Exploring the mechanical character of molybdenum grain boundaries via nanoindentation and three-point-bending

Conference Dates

September 29-October 4, 2019


The interactions of interfaces with dislocations have been extensively studied in the past. Still, there is a lack of high throughput methods, which can potentially be used for systematic studies to cover a wide range of grain boundary types. Nanoindentation offers the opportunity to combine a high spatial resolution with high effectiveness, thus enabling to obtain comprehensive mechanical data in the vicinity of grain boundaries. The present study on coarse-grained molybdenum will show results of mechanical property mapping near grain boundaries. Here, for the first time also the indenter tip rotation angle with respect to the loading axis as well as the grain orientation are considered. Results will show that neglecting these parameters can bias interpretations of the interface/dislocation interactions, as the localized deformation paths around the indentation are thereby significantly changed.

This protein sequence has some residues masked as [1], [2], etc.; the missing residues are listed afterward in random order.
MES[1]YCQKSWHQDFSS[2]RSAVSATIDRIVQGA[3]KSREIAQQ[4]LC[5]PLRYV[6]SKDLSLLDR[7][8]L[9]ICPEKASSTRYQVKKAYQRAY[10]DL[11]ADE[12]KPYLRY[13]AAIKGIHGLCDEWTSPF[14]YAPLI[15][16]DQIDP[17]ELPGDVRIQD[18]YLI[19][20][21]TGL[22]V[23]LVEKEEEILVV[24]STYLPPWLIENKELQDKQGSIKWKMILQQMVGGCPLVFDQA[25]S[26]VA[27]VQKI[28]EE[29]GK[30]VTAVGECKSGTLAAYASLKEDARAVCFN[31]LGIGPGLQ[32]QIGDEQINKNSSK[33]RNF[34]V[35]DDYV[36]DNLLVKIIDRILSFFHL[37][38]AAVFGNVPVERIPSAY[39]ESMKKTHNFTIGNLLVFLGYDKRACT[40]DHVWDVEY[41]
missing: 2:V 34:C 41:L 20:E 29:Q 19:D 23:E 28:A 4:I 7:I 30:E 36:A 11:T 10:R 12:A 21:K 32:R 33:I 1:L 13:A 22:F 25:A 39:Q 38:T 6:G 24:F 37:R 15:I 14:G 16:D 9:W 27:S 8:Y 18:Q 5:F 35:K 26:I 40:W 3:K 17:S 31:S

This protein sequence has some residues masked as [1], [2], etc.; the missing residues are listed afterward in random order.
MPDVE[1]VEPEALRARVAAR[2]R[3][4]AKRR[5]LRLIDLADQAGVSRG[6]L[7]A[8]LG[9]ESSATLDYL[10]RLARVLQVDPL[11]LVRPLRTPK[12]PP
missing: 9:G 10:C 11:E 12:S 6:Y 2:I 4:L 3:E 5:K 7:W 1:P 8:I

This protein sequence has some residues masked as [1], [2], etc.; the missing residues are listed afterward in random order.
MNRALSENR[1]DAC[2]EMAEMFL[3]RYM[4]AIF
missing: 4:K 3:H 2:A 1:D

Systematic experiments on commercially pure, recrystallized molybdenum have been performed to investigate the dependence of the hardness increase near grain boundaries with respect to the boundary misorientation angle. As a complementary method, three-point-bending is applied on mm-sized specimens until individual grain boundaries delaminate, which in turn will be identified and cross-checked with findings of the nanoindentation tests. Doping molybdenum with elements like carbon and/or boron is known to suppress intercrystalline failure. For this reason, the presented grain boundary characterization methods will be applied to extract mechanical changes caused by these doping elements.

109.pdf (141 kB)

This document is currently not available here.